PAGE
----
Fuel marking raises ₧264.5B since 2019

DUTIES and taxes collected by the government from its fuel marking program have reached P264.5 billion. This is P46.54-billion more than the P218.05 billion government said it was able to collect as of April 15.

The government has so far marked 27.27 billion liters of fuel since the fuel marking program was implemented in September 2019 until July this year, based on an infographic from the Department of Finance.

The bulk of the haul from the fuel marking program came from the Bureau of Customs at P234.74 billion in duties and taxes. Meanwhile, the remaining P29.78 billion in excise taxes was collected by the Bureau of Internal Revenue.

In terms of fuel type, diesel comprised most of the fuel marked at 16.69 billion liters. This was followed by gasoline and kerosene at 10.44 billion liters and 144.92 million liters, respectively.

A huge chunk or 73.33 percent of the total volume of fuel marked was in Luzon at 20 billion liters. Next to Luzon is Mindanao with 5.78 billion liters or 21.2 percent while the volume of marked fuel in the Visayas reached 1.49 billion liters or 5.47 percent.

A total of 25 petroleum companies have participated in the fuel marking program.

Topping the list of companies that had the most volume of fuel marked is Petron Corp., cornering 22.59 percent or 6.16 billion liters of the total.

Trailing Petron are: Pilipinas Shell Petroleum Corp. with 19.13 percent or 5.22 billion liters; Unioil Resources & Holdings Co. Inc. with 10.3 percent or 2.81 billion liters; Seaoil  Philippines Inc. with 8.04 percent or 2.19 billion liters; and, Insular Oil Corp. with 7.99 percent or 2.18 billion liters. The latter edged out Phoenix Petroleum Philippines Inc., which reported to have 7.68-percent of fuel volume or 1.72 billion liters marked as of April 15.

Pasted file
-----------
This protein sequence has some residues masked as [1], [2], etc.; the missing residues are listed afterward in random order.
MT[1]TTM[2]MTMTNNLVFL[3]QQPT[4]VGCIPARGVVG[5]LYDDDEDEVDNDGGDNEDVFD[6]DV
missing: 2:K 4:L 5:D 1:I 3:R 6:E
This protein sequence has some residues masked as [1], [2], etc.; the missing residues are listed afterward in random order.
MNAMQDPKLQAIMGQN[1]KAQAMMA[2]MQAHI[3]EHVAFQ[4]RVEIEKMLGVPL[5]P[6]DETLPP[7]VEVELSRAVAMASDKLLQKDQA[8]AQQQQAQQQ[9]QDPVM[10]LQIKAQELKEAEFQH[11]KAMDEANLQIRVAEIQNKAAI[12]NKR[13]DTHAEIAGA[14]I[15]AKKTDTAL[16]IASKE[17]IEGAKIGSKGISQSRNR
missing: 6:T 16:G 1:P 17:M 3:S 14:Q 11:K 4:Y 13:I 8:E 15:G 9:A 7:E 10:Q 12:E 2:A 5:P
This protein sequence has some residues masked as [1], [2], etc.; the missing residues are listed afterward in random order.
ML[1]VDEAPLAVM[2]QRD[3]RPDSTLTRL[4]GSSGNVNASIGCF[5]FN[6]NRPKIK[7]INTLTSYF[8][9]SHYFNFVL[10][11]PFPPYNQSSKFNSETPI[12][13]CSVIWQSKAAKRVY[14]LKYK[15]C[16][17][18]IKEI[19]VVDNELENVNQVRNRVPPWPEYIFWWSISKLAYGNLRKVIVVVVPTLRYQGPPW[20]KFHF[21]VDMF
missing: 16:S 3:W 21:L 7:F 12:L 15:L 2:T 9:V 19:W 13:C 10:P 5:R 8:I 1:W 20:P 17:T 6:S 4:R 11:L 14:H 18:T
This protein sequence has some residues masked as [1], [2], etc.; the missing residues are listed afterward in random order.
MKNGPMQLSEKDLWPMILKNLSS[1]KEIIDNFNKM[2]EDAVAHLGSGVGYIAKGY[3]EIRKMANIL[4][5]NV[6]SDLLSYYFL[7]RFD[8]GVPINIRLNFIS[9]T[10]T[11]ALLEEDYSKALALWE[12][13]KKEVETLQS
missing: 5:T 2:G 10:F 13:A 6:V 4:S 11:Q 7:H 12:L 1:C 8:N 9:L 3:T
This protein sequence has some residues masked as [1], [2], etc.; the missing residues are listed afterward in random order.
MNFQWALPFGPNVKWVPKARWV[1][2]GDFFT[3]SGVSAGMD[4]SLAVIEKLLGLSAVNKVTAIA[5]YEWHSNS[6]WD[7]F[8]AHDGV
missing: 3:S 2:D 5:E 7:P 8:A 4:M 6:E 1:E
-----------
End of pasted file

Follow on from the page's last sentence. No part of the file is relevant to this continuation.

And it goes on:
In February, House Ways and Means Committee Chairman Albay Rep. Joey Salceda revealed that the government lost P357 billion due to fuel smuggling from 2010 to 2019.

While fuel marking helped lower smuggling, foregone revenues are still rising, Salceda said, because the Tax Reform for Acceleration and Inclusion (Train) law (Republic Act 10963) raised taxes on fuel products in 2018.

Fuel marking makes use of a unique chemical marker that can be embedded at a molecular level in petroleum products—gasoline, diesel, and kerosene—thereby enabling authorities to test, identify and distinguish petroleum products with paid excise taxes.

Under RA 10963, petroleum products that are refined, manufactured or imported to the Philippines such as, but not limited to, unleaded premium gasoline, kerosene and diesel, shall be marked by an official marking agent after payment of taxes and duties.

The fuel-marking program was launched with the aim of halting illegal importation, manufacturing, and other fraudulent activities relating to the use and sale of petroleum products in the country.


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